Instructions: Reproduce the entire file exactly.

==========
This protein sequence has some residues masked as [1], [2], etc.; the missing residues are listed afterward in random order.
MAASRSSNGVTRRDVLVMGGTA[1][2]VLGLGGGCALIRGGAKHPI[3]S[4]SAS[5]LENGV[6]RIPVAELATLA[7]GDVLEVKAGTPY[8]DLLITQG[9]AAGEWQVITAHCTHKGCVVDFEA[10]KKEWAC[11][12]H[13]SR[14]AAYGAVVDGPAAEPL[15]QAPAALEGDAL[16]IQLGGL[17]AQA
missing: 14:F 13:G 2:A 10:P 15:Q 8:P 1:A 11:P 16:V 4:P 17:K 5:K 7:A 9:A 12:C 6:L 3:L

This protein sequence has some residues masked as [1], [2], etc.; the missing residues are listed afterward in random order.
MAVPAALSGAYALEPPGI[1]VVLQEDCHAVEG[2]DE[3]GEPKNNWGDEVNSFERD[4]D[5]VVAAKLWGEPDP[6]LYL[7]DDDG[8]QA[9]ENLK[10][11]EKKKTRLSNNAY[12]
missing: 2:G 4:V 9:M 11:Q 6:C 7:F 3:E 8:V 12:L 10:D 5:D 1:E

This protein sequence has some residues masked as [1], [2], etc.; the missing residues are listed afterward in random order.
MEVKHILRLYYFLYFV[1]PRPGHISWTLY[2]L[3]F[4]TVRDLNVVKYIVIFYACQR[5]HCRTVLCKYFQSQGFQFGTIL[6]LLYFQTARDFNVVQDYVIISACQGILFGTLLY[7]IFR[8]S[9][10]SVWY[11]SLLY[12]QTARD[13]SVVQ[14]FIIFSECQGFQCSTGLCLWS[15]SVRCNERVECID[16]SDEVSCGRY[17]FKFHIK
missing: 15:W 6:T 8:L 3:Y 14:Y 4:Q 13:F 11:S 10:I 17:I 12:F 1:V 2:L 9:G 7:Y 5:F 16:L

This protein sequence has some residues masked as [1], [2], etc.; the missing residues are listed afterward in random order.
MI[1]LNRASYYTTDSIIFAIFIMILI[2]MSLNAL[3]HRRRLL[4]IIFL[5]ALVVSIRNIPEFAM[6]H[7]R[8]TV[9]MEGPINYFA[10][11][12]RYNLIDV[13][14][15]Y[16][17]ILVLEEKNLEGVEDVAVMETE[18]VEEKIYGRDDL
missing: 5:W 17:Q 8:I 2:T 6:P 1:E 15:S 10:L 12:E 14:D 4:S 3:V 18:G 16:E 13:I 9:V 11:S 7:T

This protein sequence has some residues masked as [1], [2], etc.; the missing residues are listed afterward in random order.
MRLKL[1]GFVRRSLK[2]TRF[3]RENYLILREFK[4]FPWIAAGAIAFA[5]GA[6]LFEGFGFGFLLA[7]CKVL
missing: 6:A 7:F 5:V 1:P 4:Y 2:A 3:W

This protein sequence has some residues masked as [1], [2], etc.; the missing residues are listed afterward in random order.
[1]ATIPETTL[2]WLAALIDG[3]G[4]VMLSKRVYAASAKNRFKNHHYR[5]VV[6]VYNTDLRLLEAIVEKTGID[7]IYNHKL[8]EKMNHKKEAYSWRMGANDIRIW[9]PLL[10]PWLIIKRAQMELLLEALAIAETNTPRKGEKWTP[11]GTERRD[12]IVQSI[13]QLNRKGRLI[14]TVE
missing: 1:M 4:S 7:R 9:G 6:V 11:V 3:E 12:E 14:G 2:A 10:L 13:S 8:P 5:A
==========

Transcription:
This protein sequence has some residues masked as [1], [2], etc.; the missing residues are listed afterward in random order.
MAASRSSNGVTRRDVLVMGGTA[1][2]VLGLGGGCALIRGGAKHPI[3]S[4]SAS[5]LENGV[6]RIPVAELATLA[7]GDVLEVKAGTPY[8]DLLITQG[9]AAGEWQVITAHCTHKGCVVDFEA[10]KKEWAC[11][12]H[13]SR[14]AAYGAVVDGPAAEPL[15]QAPAALEGDAL[16]IQLGGL[17]AQA
missing: 14:F 13:G 2:A 10:P 15:Q 8:P 1:A 11:P 16:V 4:P 17:K 5:K 7:A 9:A 12:C 6:L 3:L

This protein sequence has some residues masked as [1], [2], etc.; the missing residues are listed afterward in random order.
MAVPAALSGAYALEPPGI[1]VVLQEDCHAVEG[2]DE[3]GEPKNNWGDEVNSFERD[4]D[5]VVAAKLWGEPDP[6]LYL[7]DDDG[8]QA[9]ENLK[10][11]EKKKTRLSNNAY[12]
missing: 2:G 4:V 9:M 11:Q 6:C 7:F 3:E 8:V 12:L 10:D 5:D 1:E

This protein sequence has some residues masked as [1], [2], etc.; the missing residues are listed afterward in random order.
MEVKHILRLYYFLYFV[1]PRPGHISWTLY[2]L[3]F[4]TVRDLNVVKYIVIFYACQR[5]HCRTVLCKYFQSQGFQFGTIL[6]LLYFQTARDFNVVQDYVIISACQGILFGTLLY[7]IFR[8]S[9][10]SVWY[11]SLLY[12]QTARD[13]SVVQ[14]FIIFSECQGFQCSTGLCLWS[15]SVRCNERVECID[16]SDEVSCGRY[17]FKFHIK
missing: 15:W 6:T 8:L 3:Y 14:Y 4:Q 13:F 11:S 10:I 17:I 12:F 1:V 2:L 9:G 7:Y 5:F 16:L

This protein sequence has some residues masked as [1], [2], etc.; the missing residues are listed afterward in random order.
MI[1]LNRASYYTTDSIIFAIFIMILI[2]MSLNAL[3]HRRRLL[4]IIFL[5]ALVVSIRNIPEFAM[6]H[7]R[8]TV[9]MEGPINYFA[10][11][12]RYNLIDV[13][14][15]Y[16][17]ILVLEEKNLEGVEDVAVMETE[18]VEEKIYGRDDL
missing: 5:W 17:Q 8:I 2:T 6:P 1:E 15:S 10:L 12:E 14:D 4:S 3:V 18:G 16:E 13:I 9:V 11:S 7:T

This protein sequence has some residues masked as [1], [2], etc.; the missing residues are listed afterward in random order.
MRLKL[1]GFVRRSLK[2]TRF[3]RENYLILREFK[4]FPWIAAGAIAFA[5]GA[6]LFEGFGFGFLLA[7]CKVL
missing: 6:A 7:F 5:V 1:P 4:Y 2:A 3:W

This protein sequence has some residues masked as [1], [2], etc.; the missing residues are listed afterward in random order.
[1]ATIPETTL[2]WLAALIDG[3]G[4]VMLSKRVYAASAKNRFKNHHYR[5]VV[6]VYNTDLRLLEAIVEKTGID[7]IYNHKL[8]EKMNHKKEAYSWRMGANDIRIW[9]PLL[10]PWLIIKRAQMELLLEALAIAETNTPRKGEKWTP[11]GTERRD[12]IVQSI[13]QLNRKGRLI[14]TVE
missing: 1:M 4:S 7:R 9:G 6:V 11:V 3:E 12:E 14:G 2:A 10:L 13:S 8:P 5:A